One trouble with Pinker is that he relies too much on overviews which are themselves based on very sketchy evidence. We can know quite a lot – but to do so requires bringing together literary sources, archeological field surveys, pollen analysis, analysis of burials and much more. It is unlikely, for instance, that we have the original Tang census returns – what we have are summaries (and probably summaries of summaries). There can be a lot of reasons for changes in figures – not just mortality, but also changes in the power relations of officials and central government or between villages and officials, migration, evasion and changes in collection or summation methods. I’m not a sinologist, but I do know that single literary sources for comparable European episodes are not regarded as reliable. Pinker should have known better – if the evidence is not there, say so.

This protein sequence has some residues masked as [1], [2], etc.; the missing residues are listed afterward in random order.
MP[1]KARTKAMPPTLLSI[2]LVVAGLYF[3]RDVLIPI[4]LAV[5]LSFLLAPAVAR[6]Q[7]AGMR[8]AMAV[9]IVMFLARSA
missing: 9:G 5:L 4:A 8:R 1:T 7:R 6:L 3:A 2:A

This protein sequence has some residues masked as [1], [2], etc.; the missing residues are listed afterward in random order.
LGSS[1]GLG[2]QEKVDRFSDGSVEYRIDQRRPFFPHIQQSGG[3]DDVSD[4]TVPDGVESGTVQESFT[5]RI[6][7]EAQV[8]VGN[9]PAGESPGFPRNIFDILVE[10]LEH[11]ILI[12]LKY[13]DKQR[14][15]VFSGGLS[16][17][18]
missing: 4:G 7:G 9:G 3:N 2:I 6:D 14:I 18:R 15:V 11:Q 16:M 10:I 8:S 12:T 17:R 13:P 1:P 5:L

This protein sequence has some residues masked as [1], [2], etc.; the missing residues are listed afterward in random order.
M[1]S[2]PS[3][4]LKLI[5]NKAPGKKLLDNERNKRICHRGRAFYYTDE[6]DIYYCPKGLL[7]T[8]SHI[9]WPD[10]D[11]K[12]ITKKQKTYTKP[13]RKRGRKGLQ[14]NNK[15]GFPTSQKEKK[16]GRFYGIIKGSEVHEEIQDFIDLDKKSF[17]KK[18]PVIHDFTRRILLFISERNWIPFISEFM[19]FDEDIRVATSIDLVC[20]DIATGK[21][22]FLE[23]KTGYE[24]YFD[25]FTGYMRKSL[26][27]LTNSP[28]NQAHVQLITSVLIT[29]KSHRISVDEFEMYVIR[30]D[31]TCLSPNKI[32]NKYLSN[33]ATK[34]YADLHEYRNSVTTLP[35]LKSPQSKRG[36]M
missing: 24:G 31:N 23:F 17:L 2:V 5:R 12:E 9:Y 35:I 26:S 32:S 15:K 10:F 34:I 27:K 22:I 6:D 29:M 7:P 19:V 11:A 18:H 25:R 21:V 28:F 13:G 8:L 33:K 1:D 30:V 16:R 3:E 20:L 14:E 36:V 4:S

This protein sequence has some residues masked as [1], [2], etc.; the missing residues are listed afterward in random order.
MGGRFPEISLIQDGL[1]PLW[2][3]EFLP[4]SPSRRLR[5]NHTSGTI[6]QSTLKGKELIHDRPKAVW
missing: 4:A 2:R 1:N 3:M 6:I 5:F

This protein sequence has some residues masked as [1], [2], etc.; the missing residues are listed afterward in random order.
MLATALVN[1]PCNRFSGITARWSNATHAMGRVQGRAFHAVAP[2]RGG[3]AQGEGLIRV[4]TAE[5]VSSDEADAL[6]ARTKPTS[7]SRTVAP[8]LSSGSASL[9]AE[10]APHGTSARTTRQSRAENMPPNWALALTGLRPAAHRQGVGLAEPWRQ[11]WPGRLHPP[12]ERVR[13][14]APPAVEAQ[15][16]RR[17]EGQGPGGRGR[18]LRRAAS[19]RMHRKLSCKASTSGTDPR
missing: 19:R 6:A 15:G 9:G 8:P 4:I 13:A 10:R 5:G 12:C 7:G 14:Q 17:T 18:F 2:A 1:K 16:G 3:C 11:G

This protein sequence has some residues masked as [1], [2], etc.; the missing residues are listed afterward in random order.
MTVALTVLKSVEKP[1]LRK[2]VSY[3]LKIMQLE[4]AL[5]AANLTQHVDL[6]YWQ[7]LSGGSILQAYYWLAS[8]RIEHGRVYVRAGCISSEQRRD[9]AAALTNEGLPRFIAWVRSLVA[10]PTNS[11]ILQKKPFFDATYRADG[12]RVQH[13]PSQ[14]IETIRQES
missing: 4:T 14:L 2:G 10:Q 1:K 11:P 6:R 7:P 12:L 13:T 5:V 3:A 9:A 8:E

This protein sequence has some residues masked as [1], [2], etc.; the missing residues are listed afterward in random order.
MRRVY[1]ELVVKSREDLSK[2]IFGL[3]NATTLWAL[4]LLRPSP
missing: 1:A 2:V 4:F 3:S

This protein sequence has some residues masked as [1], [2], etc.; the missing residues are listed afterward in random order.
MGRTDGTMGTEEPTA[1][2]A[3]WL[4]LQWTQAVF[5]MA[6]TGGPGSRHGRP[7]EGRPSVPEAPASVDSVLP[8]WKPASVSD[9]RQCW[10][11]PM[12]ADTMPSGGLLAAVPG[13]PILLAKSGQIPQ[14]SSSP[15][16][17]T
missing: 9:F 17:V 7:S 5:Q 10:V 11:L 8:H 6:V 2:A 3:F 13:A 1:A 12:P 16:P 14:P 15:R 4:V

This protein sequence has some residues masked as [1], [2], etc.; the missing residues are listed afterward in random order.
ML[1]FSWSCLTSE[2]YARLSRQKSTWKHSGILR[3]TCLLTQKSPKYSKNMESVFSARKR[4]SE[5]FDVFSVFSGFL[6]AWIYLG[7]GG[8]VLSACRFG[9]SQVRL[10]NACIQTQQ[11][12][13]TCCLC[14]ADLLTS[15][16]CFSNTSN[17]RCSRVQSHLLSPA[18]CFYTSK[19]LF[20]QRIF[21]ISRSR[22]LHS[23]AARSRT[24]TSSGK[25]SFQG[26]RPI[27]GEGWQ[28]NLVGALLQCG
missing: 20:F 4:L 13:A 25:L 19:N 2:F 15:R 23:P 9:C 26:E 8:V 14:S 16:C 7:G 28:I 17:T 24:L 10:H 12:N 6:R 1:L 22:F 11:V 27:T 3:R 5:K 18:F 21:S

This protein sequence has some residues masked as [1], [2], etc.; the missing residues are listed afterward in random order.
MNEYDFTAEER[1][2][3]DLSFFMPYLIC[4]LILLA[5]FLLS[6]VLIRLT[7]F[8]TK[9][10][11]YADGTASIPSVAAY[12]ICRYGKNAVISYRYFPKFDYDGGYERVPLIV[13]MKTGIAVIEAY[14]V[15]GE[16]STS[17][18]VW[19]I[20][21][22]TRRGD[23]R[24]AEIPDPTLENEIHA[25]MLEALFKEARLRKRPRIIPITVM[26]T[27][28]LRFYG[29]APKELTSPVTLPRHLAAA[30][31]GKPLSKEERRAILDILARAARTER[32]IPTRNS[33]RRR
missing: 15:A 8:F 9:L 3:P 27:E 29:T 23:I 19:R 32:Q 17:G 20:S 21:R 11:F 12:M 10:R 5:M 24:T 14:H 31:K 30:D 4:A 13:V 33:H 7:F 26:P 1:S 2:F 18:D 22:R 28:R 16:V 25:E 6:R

We can also know a fair amount about some hunter-gatherer populations before significant contact. For instance, from the narratives of Australian convicts who ran away to live with aboriginal tribes in the very early days of white settlement. But again, real care is needed – of a sort I for one have not found in Pinker.

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Peter T 11.18.13 at 2:42 am

Lee @ 60

We have a good record for the development of “money” – that is, a system of exchangeable tokens representing some abstract notion of worth – in the early Middle East, from very early to the sophisticated banking systems of Babylonia. Graeber is interested in coins as impersonal wealth (as opposed to the personal letter of credit), so does not go into this much. The stone rings, cowrie shells and other such which fascinate economists are better seen as ritual objects rather than money.